Harry Callaghan meetmrcallaghan at gmail.com
Fri Jun 11 04:20:15 PDT 2010

After discovering that I indeed had a copy of Sidney Bechet's "Sheik of
Araby" from 1941, I gave a listen to it yesterday afternoon.

Aside from the technical aspect of overdubbing, establishing that it could
be done, I thought the end result musically was really hardly worth the

Bechet's clarinet, soprano & tenor sax playing could be heard but such was
not the case with him playing piano, bass & drums or if so, it was so faint
in the background that I could not detect it.

Although it wasn't until some years later, I'm sure that everyone will agree
that Les Paul still deserves being considered the "pioneer" in this endeavor
and was the most successful when doing so with his guitar playing and wife
Mary Ford's vocalizing.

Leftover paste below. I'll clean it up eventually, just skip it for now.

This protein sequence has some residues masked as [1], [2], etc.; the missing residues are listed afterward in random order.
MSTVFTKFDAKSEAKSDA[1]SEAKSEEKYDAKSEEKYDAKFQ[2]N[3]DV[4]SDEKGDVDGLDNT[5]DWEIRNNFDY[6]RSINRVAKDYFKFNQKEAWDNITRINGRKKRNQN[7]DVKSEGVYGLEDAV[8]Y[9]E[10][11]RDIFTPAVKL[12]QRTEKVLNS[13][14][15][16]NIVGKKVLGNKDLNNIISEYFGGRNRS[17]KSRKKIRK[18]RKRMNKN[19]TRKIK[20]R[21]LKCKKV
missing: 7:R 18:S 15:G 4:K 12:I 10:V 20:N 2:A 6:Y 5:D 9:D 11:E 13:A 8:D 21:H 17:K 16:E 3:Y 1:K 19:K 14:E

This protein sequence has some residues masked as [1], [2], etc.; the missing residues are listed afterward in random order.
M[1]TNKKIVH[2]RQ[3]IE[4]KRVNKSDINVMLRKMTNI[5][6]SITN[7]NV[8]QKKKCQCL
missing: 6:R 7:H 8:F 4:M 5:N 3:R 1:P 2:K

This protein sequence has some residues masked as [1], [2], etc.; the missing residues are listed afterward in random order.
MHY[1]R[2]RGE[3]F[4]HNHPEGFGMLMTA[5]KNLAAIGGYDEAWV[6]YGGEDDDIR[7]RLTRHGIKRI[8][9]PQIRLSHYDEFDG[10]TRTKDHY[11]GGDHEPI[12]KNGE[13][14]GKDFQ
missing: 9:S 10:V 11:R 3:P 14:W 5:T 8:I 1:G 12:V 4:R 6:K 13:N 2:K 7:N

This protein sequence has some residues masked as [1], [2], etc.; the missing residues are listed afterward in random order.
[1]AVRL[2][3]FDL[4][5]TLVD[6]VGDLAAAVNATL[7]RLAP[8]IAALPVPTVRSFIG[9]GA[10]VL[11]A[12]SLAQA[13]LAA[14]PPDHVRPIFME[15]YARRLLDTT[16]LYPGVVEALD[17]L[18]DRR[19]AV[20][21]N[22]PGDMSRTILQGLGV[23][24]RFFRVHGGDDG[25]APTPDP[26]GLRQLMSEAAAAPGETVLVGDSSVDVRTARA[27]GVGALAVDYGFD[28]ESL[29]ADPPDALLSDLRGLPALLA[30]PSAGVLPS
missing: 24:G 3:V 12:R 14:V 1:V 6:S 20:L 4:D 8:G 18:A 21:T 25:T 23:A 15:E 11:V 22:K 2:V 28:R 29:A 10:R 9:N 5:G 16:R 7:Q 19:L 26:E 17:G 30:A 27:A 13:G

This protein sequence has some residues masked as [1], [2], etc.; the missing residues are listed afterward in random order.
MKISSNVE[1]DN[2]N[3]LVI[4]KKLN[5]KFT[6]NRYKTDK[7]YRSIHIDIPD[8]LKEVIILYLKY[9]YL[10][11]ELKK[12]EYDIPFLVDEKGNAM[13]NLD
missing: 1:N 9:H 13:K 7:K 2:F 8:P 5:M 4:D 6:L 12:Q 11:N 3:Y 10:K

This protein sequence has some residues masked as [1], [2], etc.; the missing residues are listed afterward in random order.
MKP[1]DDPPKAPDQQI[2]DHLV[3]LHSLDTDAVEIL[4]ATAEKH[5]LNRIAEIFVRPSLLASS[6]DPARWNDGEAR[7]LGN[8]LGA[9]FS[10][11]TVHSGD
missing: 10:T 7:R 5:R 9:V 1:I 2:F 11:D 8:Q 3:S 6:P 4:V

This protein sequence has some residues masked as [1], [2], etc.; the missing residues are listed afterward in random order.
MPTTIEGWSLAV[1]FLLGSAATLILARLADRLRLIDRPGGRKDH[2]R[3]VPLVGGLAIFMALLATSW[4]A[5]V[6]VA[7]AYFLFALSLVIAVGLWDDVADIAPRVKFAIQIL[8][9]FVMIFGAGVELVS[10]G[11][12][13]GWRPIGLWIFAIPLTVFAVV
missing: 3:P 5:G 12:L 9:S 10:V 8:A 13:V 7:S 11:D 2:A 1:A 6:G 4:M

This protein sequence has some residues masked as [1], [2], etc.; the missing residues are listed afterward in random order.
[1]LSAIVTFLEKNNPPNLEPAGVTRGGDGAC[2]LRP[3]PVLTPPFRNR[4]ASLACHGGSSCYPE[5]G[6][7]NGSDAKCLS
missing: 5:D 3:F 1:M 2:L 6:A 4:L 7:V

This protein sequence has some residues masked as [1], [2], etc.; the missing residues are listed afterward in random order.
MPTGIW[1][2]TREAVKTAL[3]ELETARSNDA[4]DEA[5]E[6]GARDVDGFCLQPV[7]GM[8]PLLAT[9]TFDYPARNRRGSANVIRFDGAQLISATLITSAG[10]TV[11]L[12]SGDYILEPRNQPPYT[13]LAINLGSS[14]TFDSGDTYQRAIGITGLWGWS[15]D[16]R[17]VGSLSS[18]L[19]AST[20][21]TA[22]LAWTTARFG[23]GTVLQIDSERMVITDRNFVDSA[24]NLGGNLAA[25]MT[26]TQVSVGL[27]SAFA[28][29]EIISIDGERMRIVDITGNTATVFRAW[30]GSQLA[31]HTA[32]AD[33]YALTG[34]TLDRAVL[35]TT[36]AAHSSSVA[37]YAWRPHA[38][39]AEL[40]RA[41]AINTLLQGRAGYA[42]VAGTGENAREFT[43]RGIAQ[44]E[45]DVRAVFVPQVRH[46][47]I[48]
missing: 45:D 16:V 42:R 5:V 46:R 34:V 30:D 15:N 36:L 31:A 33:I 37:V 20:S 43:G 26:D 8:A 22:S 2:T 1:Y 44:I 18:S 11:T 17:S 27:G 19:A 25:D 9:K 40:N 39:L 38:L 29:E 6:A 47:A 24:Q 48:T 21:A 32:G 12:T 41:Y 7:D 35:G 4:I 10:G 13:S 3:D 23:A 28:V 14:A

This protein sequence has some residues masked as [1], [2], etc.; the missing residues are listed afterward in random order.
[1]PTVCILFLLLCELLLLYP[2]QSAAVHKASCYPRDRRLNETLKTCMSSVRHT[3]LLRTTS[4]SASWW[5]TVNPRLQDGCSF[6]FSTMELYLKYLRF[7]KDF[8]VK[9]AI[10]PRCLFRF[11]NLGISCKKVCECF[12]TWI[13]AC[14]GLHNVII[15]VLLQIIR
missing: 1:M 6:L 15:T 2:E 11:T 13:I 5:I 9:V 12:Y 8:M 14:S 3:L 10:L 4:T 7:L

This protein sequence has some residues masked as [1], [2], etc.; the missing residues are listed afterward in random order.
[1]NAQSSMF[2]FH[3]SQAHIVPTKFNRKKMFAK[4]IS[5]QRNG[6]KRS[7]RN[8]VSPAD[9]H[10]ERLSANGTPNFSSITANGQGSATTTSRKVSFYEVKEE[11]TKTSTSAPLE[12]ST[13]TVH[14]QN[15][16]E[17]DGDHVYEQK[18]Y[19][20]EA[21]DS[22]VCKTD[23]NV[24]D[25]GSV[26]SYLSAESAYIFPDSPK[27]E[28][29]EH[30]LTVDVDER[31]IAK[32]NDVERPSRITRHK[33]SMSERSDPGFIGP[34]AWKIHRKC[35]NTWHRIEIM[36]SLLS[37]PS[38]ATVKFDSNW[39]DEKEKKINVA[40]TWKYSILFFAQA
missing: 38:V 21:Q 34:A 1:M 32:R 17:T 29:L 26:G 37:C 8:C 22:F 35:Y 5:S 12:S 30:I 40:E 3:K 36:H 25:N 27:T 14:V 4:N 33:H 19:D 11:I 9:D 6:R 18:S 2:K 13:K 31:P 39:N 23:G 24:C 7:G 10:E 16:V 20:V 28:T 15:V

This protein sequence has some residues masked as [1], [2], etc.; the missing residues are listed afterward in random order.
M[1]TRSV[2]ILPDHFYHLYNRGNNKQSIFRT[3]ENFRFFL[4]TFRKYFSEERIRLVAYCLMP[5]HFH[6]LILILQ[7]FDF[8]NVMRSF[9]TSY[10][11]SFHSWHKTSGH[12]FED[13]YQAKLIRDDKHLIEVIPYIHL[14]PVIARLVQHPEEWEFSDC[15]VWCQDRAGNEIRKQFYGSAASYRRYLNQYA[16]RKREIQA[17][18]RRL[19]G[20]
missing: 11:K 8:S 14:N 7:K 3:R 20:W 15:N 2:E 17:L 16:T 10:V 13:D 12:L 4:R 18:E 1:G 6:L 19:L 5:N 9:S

Several years after that when I was working at Cadence Records, Archie
Bleyer played a demo for a guy named Charlie Craig and I from a recently
completed recording session.  He explained to us that he had employed a
similar process to what we already knew had been done successfully by Les

We both acknowledged that it sounded most encouraging and wished him good
luck upon its release.  After he walked away, however, Charlie snickered a
bit, I guess kind of ridiculing it, quite possibly because the number had
already been up and down the charts as an instrumental.

Charlie was usually an ace at picking hits but this time he faltered

The record to be released was Andy Williams' "Canadian Sunset"

And in the words of the late Paul Harvey, that is the rest of the story.


Alcohol is necessary for a man so that now and then he can have a good
of himself, undisturbed by the facts

            - Finley Peter Dunne (1867-1936)

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